WASHINGTON, July 13, 2015—USDA announced today a proposal to allow homebound seniors and people with disabilities who participate in the Supplemental Nutrition Assistance Program (SNAP) to use their benefits for grocery home delivery services.
This is the first time the agency is proposing that grocery purchasing and delivery services run by government and non-profit organizations be able to accept SNAP benefits as payment, explained Agriculture Secretary Tom Vilsack at the 2015 White House Conference on Aging.
Noting that one in five SNAP participants is either elderly or disabled, Vilsack said the proposal will make it easier for homebound seniors and the disabled to have access to healthy food.
“This issue has a particular importance for seniors living in rural areas, as America's rural population is older than the nation overall and rural seniors experience higher poverty than seniors nationwide,” he said.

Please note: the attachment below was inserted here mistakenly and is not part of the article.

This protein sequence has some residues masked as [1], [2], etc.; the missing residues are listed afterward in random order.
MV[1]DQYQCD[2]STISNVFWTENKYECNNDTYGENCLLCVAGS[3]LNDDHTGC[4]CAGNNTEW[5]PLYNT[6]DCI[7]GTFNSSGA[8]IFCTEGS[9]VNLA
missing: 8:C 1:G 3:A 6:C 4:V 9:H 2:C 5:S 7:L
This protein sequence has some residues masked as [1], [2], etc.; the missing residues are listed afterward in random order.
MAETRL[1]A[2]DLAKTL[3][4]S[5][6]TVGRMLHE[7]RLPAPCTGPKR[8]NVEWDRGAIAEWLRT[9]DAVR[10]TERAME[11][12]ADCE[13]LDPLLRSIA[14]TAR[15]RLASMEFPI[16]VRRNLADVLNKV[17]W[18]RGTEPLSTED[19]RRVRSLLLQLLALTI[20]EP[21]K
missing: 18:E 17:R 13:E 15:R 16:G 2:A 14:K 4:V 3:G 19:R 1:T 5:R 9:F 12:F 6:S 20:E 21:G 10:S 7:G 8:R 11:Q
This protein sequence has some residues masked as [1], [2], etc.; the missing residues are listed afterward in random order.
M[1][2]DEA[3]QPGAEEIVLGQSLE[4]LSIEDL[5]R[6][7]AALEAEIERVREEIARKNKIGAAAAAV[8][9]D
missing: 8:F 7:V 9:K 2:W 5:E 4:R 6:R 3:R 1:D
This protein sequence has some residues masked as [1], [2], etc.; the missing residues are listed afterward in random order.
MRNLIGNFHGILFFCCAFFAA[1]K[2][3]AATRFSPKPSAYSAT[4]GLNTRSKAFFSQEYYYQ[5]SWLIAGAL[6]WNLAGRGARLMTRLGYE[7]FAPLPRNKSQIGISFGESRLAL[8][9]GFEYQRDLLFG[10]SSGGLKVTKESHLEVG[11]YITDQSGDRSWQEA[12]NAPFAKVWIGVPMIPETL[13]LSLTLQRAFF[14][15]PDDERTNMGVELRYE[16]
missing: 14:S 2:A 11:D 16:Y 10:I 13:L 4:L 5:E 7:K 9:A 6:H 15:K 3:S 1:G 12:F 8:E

SNAP serves more than 4 million seniors. Nationally, 42 percent of eligible elderly individuals participate in the program, compared to 83 percent for all people who are eligible.
Authorized by the 2014 Farm Bill, USDA’s proposed rule outlines eligibility and participation criteria for purchasing and delivery services serving the homebound elderly and disabled, and seeks comment from stakeholders.
USDA’s Food and Nutrition Service will begin seeking 20 food purchasing and delivery services to participate in a one year pilot program. Lessons learned during the pilot will used to help shape the final rule, the department said.
Vilsack said during the White House conference that he hopes the project will prove to be cost effective through allowing seniors to stay independent in their homes longer, saving medical and nursing home expenses. He wants the pilot to “accumulate enough of a persuasive case to make it a more expansive and nationwide effort.”
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